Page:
PUT THE LITTLE DEARS TO WORK. Most financial aid packages include student employment, usually on-campus work at, say, the library. Beyond that, urban campuses provide much more opportunity to earn money. New York University's VP for enrollment, David Finney, says hundreds of NYU students hustle intern jobs on their own or with assistance from the university, signing up at such places as advertising agencies, Wall Street firms, and TV stations. Engineering students at Northwestern's five-year cooperative program begin working at their trade in the junior year and can make as much as $2,500 a month at engineering firms to pay their college bills. University of Texas students find off-campus jobs with the many high-tech firms that have congregated in Austin.

LEARN HOW TO HAGGLE. Colleges have gotten used to hearing parents say, "Golly, even with your aid offer of $10,000, I still can't swing the other $15,000." In fact, last year New York University heard some 1,000 variations on that theme--and listened! NYU's Finney says the school was able to increase grant money for about 650 of those parents in cases where full need had not been met or where information on the financial aid form was inaccurate.

All schools, including the Ivies, are willing to reconsider your application and will often improve the aid package. But they almost always do so only after you are able to make a convincing case that you are less well off than they thought. Losing your job is clear grounds for appeal. Or maybe you forgot to tell the school how much it costs you to support your aged parents. School financial officers say that the most complicated cases involve divorce and the refusal of one parent to contribute to a child's education. Expensive colleges typically assume both parents will pay if both are working. Says Princeton's financial aid director, Don Betterton: "If the father is in the picture and doesn't want to contribute, we will still expect it, and the student will have to decide whether to come here or not." However, if you're the active parent and your former spouse has been out of the parenthood picture for years, a college might well increase its aid package.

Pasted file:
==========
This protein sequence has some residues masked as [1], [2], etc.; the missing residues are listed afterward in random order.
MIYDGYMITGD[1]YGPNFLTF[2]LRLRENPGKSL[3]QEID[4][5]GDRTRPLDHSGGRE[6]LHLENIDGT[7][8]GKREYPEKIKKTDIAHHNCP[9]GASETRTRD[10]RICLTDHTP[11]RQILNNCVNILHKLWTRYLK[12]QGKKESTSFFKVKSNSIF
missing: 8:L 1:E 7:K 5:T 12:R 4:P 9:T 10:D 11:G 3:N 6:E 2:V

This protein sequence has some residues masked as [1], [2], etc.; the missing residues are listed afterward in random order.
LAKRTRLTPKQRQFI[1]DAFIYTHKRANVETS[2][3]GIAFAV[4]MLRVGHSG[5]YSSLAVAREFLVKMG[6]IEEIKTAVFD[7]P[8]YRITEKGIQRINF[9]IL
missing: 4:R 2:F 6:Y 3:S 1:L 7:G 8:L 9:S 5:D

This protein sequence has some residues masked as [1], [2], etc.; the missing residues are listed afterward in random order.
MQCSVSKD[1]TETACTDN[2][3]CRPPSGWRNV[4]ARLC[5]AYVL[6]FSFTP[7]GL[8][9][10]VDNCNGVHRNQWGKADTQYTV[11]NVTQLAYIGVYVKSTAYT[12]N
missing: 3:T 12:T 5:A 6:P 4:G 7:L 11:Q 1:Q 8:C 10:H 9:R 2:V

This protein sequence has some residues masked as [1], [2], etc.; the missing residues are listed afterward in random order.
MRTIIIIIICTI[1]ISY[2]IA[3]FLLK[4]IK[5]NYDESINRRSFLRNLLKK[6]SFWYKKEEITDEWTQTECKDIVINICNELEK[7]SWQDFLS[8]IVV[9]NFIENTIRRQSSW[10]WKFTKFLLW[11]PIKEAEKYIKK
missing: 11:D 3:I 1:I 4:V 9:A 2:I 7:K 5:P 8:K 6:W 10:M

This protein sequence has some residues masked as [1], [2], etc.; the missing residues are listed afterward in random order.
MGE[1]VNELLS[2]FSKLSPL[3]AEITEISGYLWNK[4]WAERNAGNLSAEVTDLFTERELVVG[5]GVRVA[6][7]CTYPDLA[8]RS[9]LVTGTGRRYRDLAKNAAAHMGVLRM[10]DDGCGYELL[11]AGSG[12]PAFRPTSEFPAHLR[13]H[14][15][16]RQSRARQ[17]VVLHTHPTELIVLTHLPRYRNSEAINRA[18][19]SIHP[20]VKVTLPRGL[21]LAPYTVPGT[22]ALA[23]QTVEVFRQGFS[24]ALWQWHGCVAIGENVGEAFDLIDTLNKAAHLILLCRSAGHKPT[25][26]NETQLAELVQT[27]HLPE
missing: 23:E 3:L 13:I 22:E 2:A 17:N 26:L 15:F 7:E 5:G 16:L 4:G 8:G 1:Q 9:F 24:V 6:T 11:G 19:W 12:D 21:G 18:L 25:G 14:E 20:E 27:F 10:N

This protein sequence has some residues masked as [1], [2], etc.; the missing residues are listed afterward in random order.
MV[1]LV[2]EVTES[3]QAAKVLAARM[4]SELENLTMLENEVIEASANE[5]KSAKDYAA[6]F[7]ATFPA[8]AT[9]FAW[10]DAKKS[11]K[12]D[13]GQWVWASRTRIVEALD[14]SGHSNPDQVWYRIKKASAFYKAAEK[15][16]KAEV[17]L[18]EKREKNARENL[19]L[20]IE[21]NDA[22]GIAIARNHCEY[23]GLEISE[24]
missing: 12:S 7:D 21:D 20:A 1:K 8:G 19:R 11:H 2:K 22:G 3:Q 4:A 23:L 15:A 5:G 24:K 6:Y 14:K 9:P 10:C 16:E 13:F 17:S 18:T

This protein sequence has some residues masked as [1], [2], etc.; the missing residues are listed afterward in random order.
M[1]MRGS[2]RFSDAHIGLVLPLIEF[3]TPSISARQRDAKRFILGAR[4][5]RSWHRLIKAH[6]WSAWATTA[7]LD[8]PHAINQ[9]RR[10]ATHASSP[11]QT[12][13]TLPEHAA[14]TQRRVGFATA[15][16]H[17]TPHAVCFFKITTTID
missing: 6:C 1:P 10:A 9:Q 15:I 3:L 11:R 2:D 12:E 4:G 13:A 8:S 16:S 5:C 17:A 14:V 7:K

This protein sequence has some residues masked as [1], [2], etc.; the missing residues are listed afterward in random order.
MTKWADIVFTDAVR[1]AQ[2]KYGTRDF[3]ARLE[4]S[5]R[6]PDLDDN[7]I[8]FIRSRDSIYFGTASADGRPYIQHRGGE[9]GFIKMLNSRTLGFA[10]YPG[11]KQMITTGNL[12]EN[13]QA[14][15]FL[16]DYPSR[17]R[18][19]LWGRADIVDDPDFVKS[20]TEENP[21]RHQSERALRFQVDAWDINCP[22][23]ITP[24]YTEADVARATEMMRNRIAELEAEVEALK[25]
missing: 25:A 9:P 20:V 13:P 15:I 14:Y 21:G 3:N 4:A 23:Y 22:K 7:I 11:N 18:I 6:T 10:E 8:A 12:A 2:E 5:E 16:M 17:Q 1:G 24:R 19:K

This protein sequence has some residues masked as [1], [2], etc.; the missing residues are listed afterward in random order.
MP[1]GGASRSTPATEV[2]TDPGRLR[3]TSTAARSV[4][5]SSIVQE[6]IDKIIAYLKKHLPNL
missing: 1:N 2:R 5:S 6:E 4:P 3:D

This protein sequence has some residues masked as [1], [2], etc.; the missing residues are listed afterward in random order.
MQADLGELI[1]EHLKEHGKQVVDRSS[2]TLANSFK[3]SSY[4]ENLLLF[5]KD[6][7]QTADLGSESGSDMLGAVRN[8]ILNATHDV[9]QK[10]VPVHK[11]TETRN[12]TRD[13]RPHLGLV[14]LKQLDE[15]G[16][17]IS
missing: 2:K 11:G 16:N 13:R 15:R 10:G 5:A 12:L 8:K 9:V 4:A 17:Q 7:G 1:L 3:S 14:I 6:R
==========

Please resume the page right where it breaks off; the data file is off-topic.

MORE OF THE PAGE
But don't get too aggressive or try to bluff. "A lot of people think this is like Auto Mile," says Lehigh aid director Stanford, a reference to a nearby strip with 30 car showrooms where dickering is expected. Colleges are unlikely to increase aid just because you tell them you can get a better deal down the street. For one thing, like the car dealers, they know pretty much what the deal down the street is. But if you really do have a better offer, show the letter that lays it out. If the school you prefer really wants your kid, the aid people may well retune their offer, raising the grant portion of the package, say, and reducing the amount they were ready to lend you. Even Princeton recalibrates its scholarships in this way. One warning, along the lines of things sounding too good to be true: If a school seems overly eager to sweeten the pot, beware. Perhaps it is working on cost cuts you may not want, like laying off faculty.

Most aid is based on a federal formula that some schools then fine-tune. The point, of course, is to figure out how much a parent can really afford to pay, whether out of income, assets, or loans. This stuff gets complicated, but it's your money, so bear with us as we walk you through an example of how it works, based on calculations by Kalman Chany, head of Campus Consultants and author of the Princeton Review Guide to Paying for College.

Let's say Don and Edna Smith earn $75,000 between them and have $100,000 in net assets. The college they're looking at will determine their net income by deducting some $24,000 for taxes, medical costs, and other expenses. Rather than impoverish the Smiths, the college will also deduct something called an income-protection allowance, which, based on the size of their family, works out to about $17,000. This brings the Smith's income down to $33,751. Another formula, which takes their age into account, calculates a protection allowance for their assets, bringing that amount down to $53,300. The college then adds 12% of the asset balance, or $6,396, to the $33,751 available income. The total, $40,147, is what the school considers to be the Smiths' "taxable" income.

A sliding tax rate assessed by all schools means the Smiths will be expected to pay $14,851 a year toward their kid's education. Swarthmore, if that's where the Smith kid is going, will come up with the remaining $14,000 or so in grants, loans, and student work-study earnings to cover tuition and all other expenses.